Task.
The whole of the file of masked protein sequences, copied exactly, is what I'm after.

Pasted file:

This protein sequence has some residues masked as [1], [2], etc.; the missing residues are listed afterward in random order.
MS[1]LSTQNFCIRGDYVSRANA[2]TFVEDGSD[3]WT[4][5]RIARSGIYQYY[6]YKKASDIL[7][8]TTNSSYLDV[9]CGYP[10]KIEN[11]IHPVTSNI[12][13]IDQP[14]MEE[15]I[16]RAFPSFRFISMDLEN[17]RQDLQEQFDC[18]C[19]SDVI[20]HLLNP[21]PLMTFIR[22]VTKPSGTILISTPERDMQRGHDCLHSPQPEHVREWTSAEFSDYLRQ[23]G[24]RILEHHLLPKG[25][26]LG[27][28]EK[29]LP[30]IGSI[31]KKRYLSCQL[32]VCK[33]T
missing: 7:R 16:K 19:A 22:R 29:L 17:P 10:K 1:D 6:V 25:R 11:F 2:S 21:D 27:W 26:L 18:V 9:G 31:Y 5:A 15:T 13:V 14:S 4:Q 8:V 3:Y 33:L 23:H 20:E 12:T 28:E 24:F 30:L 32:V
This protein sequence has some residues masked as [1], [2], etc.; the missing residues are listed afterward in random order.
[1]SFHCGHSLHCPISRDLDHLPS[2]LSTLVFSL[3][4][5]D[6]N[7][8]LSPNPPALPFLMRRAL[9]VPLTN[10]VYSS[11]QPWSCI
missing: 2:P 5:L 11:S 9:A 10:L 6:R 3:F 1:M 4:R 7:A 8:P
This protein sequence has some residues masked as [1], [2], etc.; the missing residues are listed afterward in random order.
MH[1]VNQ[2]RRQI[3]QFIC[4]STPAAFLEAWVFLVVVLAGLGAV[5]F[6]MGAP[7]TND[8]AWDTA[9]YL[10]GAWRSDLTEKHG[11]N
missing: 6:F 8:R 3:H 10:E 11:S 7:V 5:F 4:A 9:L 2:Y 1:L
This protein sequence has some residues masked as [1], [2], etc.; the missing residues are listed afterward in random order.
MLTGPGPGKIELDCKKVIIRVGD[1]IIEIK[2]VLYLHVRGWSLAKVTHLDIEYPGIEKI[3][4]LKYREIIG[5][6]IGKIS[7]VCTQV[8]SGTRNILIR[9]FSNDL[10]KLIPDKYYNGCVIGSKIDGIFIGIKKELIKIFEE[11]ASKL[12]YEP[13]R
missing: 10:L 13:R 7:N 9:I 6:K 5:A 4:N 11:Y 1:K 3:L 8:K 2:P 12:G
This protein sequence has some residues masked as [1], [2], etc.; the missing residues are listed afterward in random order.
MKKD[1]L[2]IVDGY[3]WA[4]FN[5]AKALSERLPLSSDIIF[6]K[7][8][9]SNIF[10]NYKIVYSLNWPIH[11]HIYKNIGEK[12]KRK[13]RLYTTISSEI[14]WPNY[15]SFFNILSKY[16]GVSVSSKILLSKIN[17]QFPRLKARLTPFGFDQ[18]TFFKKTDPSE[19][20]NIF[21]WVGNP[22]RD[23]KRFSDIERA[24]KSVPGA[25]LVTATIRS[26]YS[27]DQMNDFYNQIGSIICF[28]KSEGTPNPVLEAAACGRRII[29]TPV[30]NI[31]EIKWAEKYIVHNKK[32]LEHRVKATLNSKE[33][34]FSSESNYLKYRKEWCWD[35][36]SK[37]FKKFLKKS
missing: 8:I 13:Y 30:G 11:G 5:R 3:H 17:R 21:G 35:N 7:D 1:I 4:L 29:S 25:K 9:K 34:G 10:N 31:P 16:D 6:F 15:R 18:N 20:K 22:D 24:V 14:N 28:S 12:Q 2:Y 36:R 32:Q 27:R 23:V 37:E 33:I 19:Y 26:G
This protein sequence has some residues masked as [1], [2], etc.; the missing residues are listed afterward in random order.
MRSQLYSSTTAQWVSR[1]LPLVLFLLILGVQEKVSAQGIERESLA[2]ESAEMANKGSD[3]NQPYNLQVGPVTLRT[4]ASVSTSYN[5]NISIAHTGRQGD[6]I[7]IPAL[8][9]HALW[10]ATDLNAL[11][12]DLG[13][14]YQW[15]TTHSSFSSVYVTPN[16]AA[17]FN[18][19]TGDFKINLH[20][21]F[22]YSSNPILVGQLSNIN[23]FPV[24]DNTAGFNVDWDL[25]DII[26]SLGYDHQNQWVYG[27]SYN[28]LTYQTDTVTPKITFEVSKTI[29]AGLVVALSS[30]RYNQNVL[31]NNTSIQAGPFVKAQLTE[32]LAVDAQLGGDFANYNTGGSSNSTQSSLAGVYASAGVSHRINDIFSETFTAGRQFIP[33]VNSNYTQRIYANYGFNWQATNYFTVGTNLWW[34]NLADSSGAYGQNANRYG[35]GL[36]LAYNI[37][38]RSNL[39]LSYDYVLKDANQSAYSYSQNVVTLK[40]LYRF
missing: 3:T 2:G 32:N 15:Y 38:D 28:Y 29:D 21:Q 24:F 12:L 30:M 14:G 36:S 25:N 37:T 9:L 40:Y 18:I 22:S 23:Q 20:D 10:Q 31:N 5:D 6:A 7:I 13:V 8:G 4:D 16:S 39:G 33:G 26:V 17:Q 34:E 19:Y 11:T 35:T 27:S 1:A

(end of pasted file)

This protein sequence has some residues masked as [1], [2], etc.; the missing residues are listed afterward in random order.
MS[1]LSTQNFCIRGDYVSRANA[2]TFVEDGSD[3]WT[4][5]RIARSGIYQYY[6]YKKASDIL[7][8]TTNSSYLDV[9]CGYP[10]KIEN[11]IHPVTSNI[12][13]IDQP[14]MEE[15]I[16]RAFPSFRFISMDLEN[17]RQDLQEQFDC[18]C[19]SDVI[20]HLLNP[21]PLMTFIR[22]VTKPSGTILISTPERDMQRGHDCLHSPQPEHVREWTSAEFSDYLRQ[23]G[24]RILEHHLLPKG[25][26]LG[27][28]EK[29]LP[30]IGSI[31]KKRYLSCQL[32]VCK[33]T
missing: 7:R 16:K 19:A 22:R 29:L 17:P 10:K 1:D 6:V 25:R 11:F 2:S 21:D 27:W 26:L 18:V 9:G 31:Y 5:A 15:T 13:V 14:S 4:Q 8:V 3:Y 33:L 23:H 20:E 12:T 28:E 24:F 30:L 32:V
This protein sequence has some residues masked as [1], [2], etc.; the missing residues are listed afterward in random order.
[1]SFHCGHSLHCPISRDLDHLPS[2]LSTLVFSL[3][4][5]D[6]N[7][8]LSPNPPALPFLMRRAL[9]VPLTN[10]VYSS[11]QPWSCI
missing: 2:P 5:L 11:S 9:A 10:L 6:R 3:F 1:M 4:R 7:A 8:P
This protein sequence has some residues masked as [1], [2], etc.; the missing residues are listed afterward in random order.
MH[1]VNQ[2]RRQI[3]QFIC[4]STPAAFLEAWVFLVVVLAGLGAV[5]F[6]MGAP[7]TND[8]AWDTA[9]YL[10]GAWRSDLTEKHG[11]N
missing: 6:F 8:R 3:H 10:E 11:S 7:V 5:F 4:A 9:L 2:Y 1:L
This protein sequence has some residues masked as [1], [2], etc.; the missing residues are listed afterward in random order.
MLTGPGPGKIELDCKKVIIRVGD[1]IIEIK[2]VLYLHVRGWSLAKVTHLDIEYPGIEKI[3][4]LKYREIIG[5][6]IGKIS[7]VCTQV[8]SGTRNILIR[9]FSNDL[10]KLIPDKYYNGCVIGSKIDGIFIGIKKELIKIFEE[11]ASKL[12]YEP[13]R
missing: 10:L 13:R 7:N 9:I 6:K 5:A 4:N 11:Y 1:K 3:L 8:K 2:P 12:G
This protein sequence has some residues masked as [1], [2], etc.; the missing residues are listed afterward in random order.
MKKD[1]L[2]IVDGY[3]WA[4]FN[5]AKALSERLPLSSDIIF[6]K[7][8][9]SNIF[10]NYKIVYSLNWPIH[11]HIYKNIGEK[12]KRK[13]RLYTTISSEI[14]WPNY[15]SFFNILSKY[16]GVSVSSKILLSKIN[17]QFPRLKARLTPFGFDQ[18]TFFKKTDPSE[19][20]NIF[21]WVGNP[22]RD[23]KRFSDIERA[24]KSVPGA[25]LVTATIRS[26]YS[27]DQMNDFYNQIGSIICF[28]KSEGTPNPVLEAAACGRRII[29]TPV[30]NI[31]EIKWAEKYIVHNKK[32]LEHRVKATLNSKE[33][34]FSSESNYLKYRKEWCWD[35][36]SK[37]FKKFLKKS
missing: 8:I 13:Y 30:G 11:G 5:R 3:H 17:R 21:G 35:N 7:D 1:I 4:L 29:S 25:K 9:K 34:G 10:N 31:P 16:D 6:F 15:R 18:N 20:K 22:D 24:V 14:N 28:S 12:Q 2:Y 36:R 32:Q 27:R 23:V 37:E 33:I 19:Y 26:G
This protein sequence has some residues masked as [1], [2], etc.; the missing residues are listed afterward in random order.
MRSQLYSSTTAQWVSR[1]LPLVLFLLILGVQEKVSAQGIERESLA[2]ESAEMANKGSD[3]NQPYNLQVGPVTLRT[4]ASVSTSYN[5]NISIAHTGRQGD[6]I[7]IPAL[8][9]HALW[10]ATDLNAL[11][12]DLG[13][14]YQW[15]TTHSSFSSVYVTPN[16]AA[17]FN[18][19]TGDFKINLH[20][21]F[22]YSSNPILVGQLSNIN[23]FPV[24]DNTAGFNVDWDL[25]DII[26]SLGYDHQNQWVYG[27]SYN[28]LTYQTDTVTPKITFEVSKTI[29]AGLVVALSS[30]RYNQNVL[31]NNTSIQAGPFVKAQLTE[32]LAVDAQLGGDFANYNTGGSSNSTQSSLAGVYASAGVSHRINDIFSETFTAGRQFIP[33]VNSNYTQRIYANYGFNWQATNYFTVGTNLWW[34]NLADSSGAYGQNANRYG[35]GL[36]LAYNI[37][38]RSNL[39]LSYDYVLKDANQSAYSYSQNVVTLK[40]LYRF
missing: 3:T 2:G 32:N 15:Y 38:D 28:Y 29:D 21:Q 24:F 12:L 30:M 14:G 36:S 25:N 37:T 9:L 40:Y 18:I 22:S 23:Q 20:D 10:Q 31:N 5:D 6:A 7:I 13:V 8:G 4:D 16:S 39:G 33:G 26:V 17:Q 34:E 19:Y 11:T 35:T 27:S 1:A